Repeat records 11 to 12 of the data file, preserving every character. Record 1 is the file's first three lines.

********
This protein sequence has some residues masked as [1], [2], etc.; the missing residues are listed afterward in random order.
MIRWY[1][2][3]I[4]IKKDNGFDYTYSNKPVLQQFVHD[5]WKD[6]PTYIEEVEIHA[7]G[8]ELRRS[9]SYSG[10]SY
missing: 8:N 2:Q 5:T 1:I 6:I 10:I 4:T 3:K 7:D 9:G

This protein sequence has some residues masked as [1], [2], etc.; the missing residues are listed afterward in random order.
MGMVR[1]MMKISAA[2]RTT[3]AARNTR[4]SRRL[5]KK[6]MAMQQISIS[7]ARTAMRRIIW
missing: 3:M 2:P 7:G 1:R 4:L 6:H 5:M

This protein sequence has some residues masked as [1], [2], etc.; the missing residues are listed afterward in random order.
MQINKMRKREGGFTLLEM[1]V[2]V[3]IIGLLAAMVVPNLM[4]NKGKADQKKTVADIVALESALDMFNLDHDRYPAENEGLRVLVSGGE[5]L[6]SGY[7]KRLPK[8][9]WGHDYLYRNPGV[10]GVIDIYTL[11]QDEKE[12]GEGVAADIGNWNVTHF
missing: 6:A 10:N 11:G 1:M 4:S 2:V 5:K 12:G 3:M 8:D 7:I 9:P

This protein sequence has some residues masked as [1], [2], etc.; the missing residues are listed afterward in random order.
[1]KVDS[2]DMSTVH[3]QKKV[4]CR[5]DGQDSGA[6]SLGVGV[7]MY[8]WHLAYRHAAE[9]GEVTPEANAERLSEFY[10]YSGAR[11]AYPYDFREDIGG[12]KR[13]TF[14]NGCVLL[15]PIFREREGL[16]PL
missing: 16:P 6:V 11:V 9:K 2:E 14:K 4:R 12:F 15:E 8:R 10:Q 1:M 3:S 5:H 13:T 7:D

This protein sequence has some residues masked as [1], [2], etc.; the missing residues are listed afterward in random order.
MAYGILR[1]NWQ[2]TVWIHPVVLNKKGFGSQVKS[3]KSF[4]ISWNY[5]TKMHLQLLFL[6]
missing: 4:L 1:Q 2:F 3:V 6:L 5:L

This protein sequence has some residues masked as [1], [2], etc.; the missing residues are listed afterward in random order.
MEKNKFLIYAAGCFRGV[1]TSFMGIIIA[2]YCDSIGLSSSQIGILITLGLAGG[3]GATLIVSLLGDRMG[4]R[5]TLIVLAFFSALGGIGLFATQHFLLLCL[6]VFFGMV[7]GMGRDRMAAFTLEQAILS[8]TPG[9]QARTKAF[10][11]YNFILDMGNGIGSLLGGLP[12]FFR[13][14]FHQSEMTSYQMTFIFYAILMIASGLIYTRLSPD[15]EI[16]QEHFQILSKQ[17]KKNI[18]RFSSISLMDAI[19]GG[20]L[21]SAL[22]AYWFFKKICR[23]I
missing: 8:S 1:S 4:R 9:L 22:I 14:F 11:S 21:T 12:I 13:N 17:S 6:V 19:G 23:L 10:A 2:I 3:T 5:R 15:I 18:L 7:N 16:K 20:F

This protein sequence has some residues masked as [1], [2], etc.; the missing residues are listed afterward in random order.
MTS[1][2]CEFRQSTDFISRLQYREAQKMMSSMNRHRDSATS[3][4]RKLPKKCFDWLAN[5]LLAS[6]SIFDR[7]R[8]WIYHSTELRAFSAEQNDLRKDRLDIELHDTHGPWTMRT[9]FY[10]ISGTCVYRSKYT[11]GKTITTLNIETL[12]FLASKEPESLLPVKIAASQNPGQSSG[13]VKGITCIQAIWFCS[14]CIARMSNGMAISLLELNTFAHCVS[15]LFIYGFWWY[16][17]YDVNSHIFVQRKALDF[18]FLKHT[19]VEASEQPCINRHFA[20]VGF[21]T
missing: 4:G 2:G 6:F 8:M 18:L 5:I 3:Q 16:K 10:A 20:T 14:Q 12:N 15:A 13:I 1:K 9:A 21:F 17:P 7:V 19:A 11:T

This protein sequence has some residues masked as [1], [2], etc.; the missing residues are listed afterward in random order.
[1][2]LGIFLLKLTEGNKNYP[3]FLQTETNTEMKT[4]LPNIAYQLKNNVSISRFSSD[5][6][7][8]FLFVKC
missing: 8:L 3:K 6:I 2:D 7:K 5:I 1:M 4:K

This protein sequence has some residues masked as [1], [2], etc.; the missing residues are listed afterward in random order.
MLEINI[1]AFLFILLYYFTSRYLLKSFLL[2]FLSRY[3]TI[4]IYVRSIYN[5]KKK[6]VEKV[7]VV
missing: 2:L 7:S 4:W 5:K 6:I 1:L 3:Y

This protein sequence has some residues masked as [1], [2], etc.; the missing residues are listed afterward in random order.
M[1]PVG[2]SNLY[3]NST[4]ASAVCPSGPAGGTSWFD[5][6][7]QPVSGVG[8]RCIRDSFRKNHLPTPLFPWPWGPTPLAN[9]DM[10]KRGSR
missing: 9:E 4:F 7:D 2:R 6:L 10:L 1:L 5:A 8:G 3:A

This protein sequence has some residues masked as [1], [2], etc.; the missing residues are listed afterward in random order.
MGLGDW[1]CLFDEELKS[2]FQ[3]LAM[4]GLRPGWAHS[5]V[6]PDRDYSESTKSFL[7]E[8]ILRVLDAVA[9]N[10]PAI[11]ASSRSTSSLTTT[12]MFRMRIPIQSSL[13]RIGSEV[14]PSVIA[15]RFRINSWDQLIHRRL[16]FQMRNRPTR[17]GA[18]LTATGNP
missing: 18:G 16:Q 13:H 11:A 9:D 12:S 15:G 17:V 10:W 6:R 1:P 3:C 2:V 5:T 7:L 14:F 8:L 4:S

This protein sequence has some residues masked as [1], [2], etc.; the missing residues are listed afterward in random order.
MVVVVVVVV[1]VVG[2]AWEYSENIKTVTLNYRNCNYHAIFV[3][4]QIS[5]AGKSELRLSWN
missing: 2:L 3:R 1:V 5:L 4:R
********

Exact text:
This protein sequence has some residues masked as [1], [2], etc.; the missing residues are listed afterward in random order.
MGLGDW[1]CLFDEELKS[2]FQ[3]LAM[4]GLRPGWAHS[5]V[6]PDRDYSESTKSFL[7]E[8]ILRVLDAVA[9]N[10]PAI[11]ASSRSTSSLTTT[12]MFRMRIPIQSSL[13]RIGSEV[14]PSVIA[15]RFRINSWDQLIHRRL[16]FQMRNRPTR[17]GA[18]LTATGNP
missing: 18:G 16:Q 13:H 11:A 9:D 12:S 15:G 17:V 10:W 6:R 1:P 3:C 2:V 5:T 7:L 14:F 8:L 4:S

This protein sequence has some residues masked as [1], [2], etc.; the missing residues are listed afterward in random order.
MVVVVVVVV[1]VVG[2]AWEYSENIKTVTLNYRNCNYHAIFV[3][4]QIS[5]AGKSELRLSWN
missing: 2:L 3:R 1:V 5:L 4:R